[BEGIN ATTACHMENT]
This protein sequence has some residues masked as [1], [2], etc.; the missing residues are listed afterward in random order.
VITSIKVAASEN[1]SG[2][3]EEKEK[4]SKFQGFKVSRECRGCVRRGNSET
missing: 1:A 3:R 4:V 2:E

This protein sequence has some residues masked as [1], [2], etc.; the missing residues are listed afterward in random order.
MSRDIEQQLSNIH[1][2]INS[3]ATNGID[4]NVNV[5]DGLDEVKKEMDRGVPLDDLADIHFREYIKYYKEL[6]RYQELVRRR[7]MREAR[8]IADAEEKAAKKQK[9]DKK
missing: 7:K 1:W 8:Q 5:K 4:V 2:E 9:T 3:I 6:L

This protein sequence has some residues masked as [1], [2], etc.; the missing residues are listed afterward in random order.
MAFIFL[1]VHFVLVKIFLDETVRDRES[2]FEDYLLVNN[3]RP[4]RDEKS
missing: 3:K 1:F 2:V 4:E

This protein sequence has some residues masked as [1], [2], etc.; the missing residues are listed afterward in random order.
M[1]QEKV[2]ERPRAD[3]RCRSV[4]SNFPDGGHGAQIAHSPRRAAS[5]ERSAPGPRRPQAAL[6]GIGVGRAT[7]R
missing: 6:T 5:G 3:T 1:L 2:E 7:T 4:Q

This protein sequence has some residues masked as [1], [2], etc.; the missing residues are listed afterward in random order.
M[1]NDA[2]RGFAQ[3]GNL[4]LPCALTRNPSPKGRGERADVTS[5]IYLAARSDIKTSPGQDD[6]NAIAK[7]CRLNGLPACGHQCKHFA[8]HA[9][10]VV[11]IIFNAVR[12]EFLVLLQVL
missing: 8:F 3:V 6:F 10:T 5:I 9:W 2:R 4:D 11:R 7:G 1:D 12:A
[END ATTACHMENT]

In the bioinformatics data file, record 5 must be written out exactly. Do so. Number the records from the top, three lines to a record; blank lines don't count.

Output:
This protein sequence has some residues masked as [1], [2], etc.; the missing residues are listed afterward in random order.
M[1]NDA[2]RGFAQ[3]GNL[4]LPCALTRNPSPKGRGERADVTS[5]IYLAARSDIKTSPGQDD[6]NAIAK[7]CRLNGLPACGHQCKHFA[8]HA[9][10]VV[11]IIFNAVR[12]EFLVLLQVL
missing: 8:F 3:V 6:F 10:T 5:I 9:W 2:R 4:D 11:R 7:G 1:D 12:A